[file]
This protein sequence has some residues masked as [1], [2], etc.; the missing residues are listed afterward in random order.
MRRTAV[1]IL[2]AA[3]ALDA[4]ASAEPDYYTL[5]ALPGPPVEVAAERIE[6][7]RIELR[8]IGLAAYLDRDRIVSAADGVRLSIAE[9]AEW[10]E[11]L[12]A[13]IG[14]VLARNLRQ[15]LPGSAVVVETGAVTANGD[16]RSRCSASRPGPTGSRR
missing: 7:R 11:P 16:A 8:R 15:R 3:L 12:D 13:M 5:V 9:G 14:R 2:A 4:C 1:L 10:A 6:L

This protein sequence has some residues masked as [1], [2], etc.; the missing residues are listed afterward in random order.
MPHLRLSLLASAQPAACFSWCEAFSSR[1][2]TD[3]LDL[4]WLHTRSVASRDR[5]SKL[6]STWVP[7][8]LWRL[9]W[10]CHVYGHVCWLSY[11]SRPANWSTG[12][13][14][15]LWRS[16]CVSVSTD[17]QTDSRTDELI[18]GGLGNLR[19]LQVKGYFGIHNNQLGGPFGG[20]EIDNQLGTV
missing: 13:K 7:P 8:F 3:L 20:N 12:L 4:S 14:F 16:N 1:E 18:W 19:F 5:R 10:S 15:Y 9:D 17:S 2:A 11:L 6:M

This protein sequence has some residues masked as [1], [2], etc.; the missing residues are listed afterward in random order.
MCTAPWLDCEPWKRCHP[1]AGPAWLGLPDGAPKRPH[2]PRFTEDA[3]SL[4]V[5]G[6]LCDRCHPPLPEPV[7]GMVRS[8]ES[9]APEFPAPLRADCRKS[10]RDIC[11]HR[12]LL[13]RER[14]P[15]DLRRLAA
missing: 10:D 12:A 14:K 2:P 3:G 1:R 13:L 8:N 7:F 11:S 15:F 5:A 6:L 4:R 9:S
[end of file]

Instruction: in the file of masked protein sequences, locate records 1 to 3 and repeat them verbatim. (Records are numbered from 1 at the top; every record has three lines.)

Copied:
This protein sequence has some residues masked as [1], [2], etc.; the missing residues are listed afterward in random order.
MRRTAV[1]IL[2]AA[3]ALDA[4]ASAEPDYYTL[5]ALPGPPVEVAAERIE[6][7]RIELR[8]IGLAAYLDRDRIVSAADGVRLSIAE[9]AEW[10]E[11]L[12]A[13]IG[14]VLARNLRQ[15]LPGSAVVVETGAVTANGD[16]RSRCSASRPGPTGSRR
missing: 7:R 11:P 16:A 8:R 15:R 3:L 12:D 13:M 5:V 9:G 14:R 2:A 4:C 1:L 10:A 6:L

This protein sequence has some residues masked as [1], [2], etc.; the missing residues are listed afterward in random order.
MPHLRLSLLASAQPAACFSWCEAFSSR[1][2]TD[3]LDL[4]WLHTRSVASRDR[5]SKL[6]STWVP[7][8]LWRL[9]W[10]CHVYGHVCWLSY[11]SRPANWSTG[12][13][14][15]LWRS[16]CVSVSTD[17]QTDSRTDELI[18]GGLGNLR[19]LQVKGYFGIHNNQLGGPFGG[20]EIDNQLGTV
missing: 13:K 7:P 8:F 3:L 20:N 12:L 4:S 14:F 16:N 1:E 18:W 19:F 5:R 10:S 15:Y 9:D 17:S 2:A 11:L 6:M

This protein sequence has some residues masked as [1], [2], etc.; the missing residues are listed afterward in random order.
MCTAPWLDCEPWKRCHP[1]AGPAWLGLPDGAPKRPH[2]PRFTEDA[3]SL[4]V[5]G[6]LCDRCHPPLPEPV[7]GMVRS[8]ES[9]APEFPAPLRADCRKS[10]RDIC[11]HR[12]LL[13]RER[14]P[15]DLRRLAA
missing: 10:D 12:A 14:K 2:P 3:G 1:R 13:L 8:N 7:F 11:S 15:F 5:A 6:L 4:R 9:S